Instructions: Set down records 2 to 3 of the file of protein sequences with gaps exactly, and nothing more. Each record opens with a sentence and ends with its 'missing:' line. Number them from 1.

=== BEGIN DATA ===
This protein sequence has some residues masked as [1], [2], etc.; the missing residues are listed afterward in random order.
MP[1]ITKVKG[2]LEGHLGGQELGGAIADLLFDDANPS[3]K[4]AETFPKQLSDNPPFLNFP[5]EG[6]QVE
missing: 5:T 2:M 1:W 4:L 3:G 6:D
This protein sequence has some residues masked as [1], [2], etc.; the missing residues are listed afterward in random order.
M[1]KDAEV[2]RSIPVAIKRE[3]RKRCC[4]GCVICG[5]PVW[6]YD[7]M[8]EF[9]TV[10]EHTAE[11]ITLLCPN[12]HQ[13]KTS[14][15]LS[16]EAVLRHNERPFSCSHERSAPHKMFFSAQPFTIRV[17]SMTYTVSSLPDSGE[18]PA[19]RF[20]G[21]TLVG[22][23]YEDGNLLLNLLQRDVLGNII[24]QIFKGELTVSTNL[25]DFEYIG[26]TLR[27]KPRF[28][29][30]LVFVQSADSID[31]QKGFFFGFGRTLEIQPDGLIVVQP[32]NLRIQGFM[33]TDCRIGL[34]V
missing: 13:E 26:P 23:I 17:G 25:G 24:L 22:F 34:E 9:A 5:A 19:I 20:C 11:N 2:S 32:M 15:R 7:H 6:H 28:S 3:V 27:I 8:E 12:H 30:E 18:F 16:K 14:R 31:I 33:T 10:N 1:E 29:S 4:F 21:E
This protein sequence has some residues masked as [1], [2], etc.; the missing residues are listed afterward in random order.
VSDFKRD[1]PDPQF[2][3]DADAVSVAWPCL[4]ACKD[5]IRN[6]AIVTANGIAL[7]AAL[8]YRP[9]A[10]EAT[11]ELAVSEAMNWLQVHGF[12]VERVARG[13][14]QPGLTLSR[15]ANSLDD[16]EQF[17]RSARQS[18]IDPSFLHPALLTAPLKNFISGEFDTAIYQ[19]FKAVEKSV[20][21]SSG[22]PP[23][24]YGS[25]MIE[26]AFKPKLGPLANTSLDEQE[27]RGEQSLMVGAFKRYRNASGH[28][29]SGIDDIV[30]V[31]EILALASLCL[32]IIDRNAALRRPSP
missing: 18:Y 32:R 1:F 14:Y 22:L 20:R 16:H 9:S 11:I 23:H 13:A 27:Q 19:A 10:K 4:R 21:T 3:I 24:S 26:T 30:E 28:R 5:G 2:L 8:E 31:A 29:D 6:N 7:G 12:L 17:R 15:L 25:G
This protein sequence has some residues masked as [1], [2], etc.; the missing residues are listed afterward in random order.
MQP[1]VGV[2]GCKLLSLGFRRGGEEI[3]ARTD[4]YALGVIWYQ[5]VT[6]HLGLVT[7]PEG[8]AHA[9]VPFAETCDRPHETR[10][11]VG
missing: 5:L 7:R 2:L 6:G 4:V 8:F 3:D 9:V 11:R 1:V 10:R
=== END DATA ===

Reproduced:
This protein sequence has some residues masked as [1], [2], etc.; the missing residues are listed afterward in random order.
M[1]KDAEV[2]RSIPVAIKRE[3]RKRCC[4]GCVICG[5]PVW[6]YD[7]M[8]EF[9]TV[10]EHTAE[11]ITLLCPN[12]HQ[13]KTS[14][15]LS[16]EAVLRHNERPFSCSHERSAPHKMFFSAQPFTIRV[17]SMTYTVSSLPDSGE[18]PA[19]RF[20]G[21]TLVG[22][23]YEDGNLLLNLLQRDVLGNII[24]QIFKGELTVSTNL[25]DFEYIG[26]TLR[27]KPRF[28][29][30]LVFVQSADSID[31]QKGFFFGFGRTLEIQPDGLIVVQP[32]NLRIQGFM[33]TDCRIGL[34]V
missing: 13:E 26:P 23:I 17:G 25:G 24:L 22:F 34:E 9:A 5:A 19:I 20:C 11:N 2:S 32:M 15:R 7:H 6:H 28:S 3:V 27:I 8:E 12:H 30:E 18:F 16:K 14:R 31:I 33:T 10:N 1:E 29:S 4:F 21:E
This protein sequence has some residues masked as [1], [2], etc.; the missing residues are listed afterward in random order.
VSDFKRD[1]PDPQF[2][3]DADAVSVAWPCL[4]ACKD[5]IRN[6]AIVTANGIAL[7]AAL[8]YRP[9]A[10]EAT[11]ELAVSEAMNWLQVHGF[12]VERVARG[13][14]QPGLTLSR[15]ANSLDD[16]EQF[17]RSARQS[18]IDPSFLHPALLTAPLKNFISGEFDTAIYQ[19]FKAVEKSV[20][21]SSG[22]PP[23][24]YGS[25]MIE[26]AFKPKLGPLANTSLDEQE[27]RGEQSLMVGAFKRYRNASGH[28][29]SGIDDIV[30]V[31]EILALASLCL[32]IIDRNAALRRPSP
missing: 18:Y 32:R 1:F 14:Y 22:L 20:R 16:H 9:S 11:I 23:H 13:A 27:Q 19:A 10:K 4:R 21:T 3:I 24:S 26:T 30:E 28:R 5:G 2:L 8:E 31:A 29:D 6:N 7:G 12:L 17:R 15:L 25:G